error_t frag_dump(xxx_id xxx, unsigned int options, int cmd){
        frag_endpoint_id ep;
        frag_group_id grp;


        switch (xxx->type) {
        case XXX_ENDPOINT:
                ep = (frag_endpoint_id) xxx;
                pprintf("FRAGMENT endpoint\n");
                pprintf("\tfrag_size = %d\n", ep->frag_size);
                if (options & XXX_DUMP_RECUR)
                return e_pass(xxx_dump(ep->below, options, cmd));
        case XXX_GROUP:
                grp = (frag_group_id) xxx;
                pprintf("FRAGMENT group\n");
                pprintf("\tmy_rank = %d\n", grp->my_rank);
                pprintf("\tnmembers = %d\n", grp->nmembers);
                if (options & XXX_DUMP_RECUR)
                        return e_pass(xxx_dump(grp->below, options, cmd));
        return e_ok();

System Errors

As one of the target uses for Horus is fault-tolerant applications, the use of panic() (or sys_panic() as available in MUTS is avoided. Rather, Horus defines a XXX_SYSTEM_ERROR upcall which allows applications to save state or take other useful actions before restarting to recover from an internal error. Alternatively, the MUTS sys_on_exit() functionality may be used, which allows function to be specified that are invoked before the process terminates.

Leaving the Group

Leaving the group behaves much like a crash. An endpoint that wants to leave invokes:

error_t xxx_leave(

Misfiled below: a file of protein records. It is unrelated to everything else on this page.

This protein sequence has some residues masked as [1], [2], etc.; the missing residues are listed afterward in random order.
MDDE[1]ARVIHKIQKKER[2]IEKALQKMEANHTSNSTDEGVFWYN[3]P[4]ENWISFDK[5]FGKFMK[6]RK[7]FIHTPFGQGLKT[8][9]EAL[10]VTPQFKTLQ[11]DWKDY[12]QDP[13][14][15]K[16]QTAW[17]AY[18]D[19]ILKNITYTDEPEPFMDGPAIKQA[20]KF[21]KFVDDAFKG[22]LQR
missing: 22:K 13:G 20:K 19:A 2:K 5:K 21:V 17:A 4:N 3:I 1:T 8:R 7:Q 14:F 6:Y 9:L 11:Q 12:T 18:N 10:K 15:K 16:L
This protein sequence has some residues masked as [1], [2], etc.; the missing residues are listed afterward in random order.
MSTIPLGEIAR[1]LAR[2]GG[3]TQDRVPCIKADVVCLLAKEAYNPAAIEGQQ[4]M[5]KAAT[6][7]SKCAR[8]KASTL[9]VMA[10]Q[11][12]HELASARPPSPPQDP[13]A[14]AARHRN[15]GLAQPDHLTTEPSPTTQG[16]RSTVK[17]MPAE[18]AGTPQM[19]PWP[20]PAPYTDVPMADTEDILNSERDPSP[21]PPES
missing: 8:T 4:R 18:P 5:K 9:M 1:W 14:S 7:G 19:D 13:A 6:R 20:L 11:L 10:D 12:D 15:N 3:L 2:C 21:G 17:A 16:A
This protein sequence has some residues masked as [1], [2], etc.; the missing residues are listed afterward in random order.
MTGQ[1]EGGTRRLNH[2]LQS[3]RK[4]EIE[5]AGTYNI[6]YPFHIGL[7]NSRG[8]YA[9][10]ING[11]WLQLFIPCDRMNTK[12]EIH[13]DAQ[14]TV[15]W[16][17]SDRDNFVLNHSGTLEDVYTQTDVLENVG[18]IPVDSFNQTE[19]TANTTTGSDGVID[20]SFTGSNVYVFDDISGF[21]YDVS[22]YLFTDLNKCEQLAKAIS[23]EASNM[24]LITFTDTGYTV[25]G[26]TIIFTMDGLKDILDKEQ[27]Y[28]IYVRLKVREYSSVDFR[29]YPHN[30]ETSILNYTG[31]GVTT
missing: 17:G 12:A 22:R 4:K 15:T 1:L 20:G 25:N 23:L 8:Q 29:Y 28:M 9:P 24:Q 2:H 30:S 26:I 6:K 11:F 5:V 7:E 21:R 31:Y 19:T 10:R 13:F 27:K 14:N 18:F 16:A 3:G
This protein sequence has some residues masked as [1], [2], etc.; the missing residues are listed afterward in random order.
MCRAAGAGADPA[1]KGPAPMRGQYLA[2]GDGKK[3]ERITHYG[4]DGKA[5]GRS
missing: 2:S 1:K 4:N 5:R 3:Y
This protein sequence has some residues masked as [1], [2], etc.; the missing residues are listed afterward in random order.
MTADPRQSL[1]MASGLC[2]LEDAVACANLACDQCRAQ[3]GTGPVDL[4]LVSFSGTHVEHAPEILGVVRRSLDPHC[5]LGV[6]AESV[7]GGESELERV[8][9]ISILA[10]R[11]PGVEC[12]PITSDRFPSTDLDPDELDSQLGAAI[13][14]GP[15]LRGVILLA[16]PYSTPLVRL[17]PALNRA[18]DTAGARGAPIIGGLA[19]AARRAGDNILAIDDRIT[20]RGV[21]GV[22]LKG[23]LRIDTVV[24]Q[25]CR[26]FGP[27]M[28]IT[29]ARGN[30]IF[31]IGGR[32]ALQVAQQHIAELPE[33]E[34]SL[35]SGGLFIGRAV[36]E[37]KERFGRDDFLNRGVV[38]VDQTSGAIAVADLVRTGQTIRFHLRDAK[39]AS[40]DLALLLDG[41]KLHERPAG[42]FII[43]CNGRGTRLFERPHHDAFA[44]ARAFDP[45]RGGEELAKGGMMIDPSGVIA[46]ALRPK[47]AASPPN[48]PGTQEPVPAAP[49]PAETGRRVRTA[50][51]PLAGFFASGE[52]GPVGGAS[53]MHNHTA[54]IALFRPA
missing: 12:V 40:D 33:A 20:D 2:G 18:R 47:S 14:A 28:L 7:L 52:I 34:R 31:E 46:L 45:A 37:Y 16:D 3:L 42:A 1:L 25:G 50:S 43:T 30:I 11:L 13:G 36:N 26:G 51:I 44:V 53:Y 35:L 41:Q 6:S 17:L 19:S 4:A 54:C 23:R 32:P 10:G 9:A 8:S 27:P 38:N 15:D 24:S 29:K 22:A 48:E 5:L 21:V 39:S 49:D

xxx_group_id group,
        unsigned int options,
        xxx_message_t *msg

This is often much like xxx_cast(), but instead results in an XXX_LEAVE upcall (which is usually delivered with the same semantics as XXX_CAST. However, some layers do not send a message in response to an xxx_leave() at all.

xxx_leave() results in an XXX_EXIT upcall. After xxx_done() is invoked, the group pointer becomes invalid, allowing the layer to release all its resources. Before this upcall, many layers will not allow the same endpoint, or even a different endpoint within the same process, to join the same group.


Destroying an endpoint

To release the data structures associated with an endpoint object, use xxx_destroy():

error_t xxx_destroy(
        xxx_endpoint_id endpoint,
        unsigned int options,
        xxx_message_t *msg

Layers may require that the endpoint may not be joined to any group. In other layers the endpoint is automatically removed from the membership of groups. Eventually, xxx_destroy() has to lead to an XXX_EXIT event to the endpoint upcall, which is guaranteed to be the last event passed to the upcall. Currently, it is up to the individual layers how the msg argument is used.

This document is part of the online
Horus Documentation, under Horus Utilities.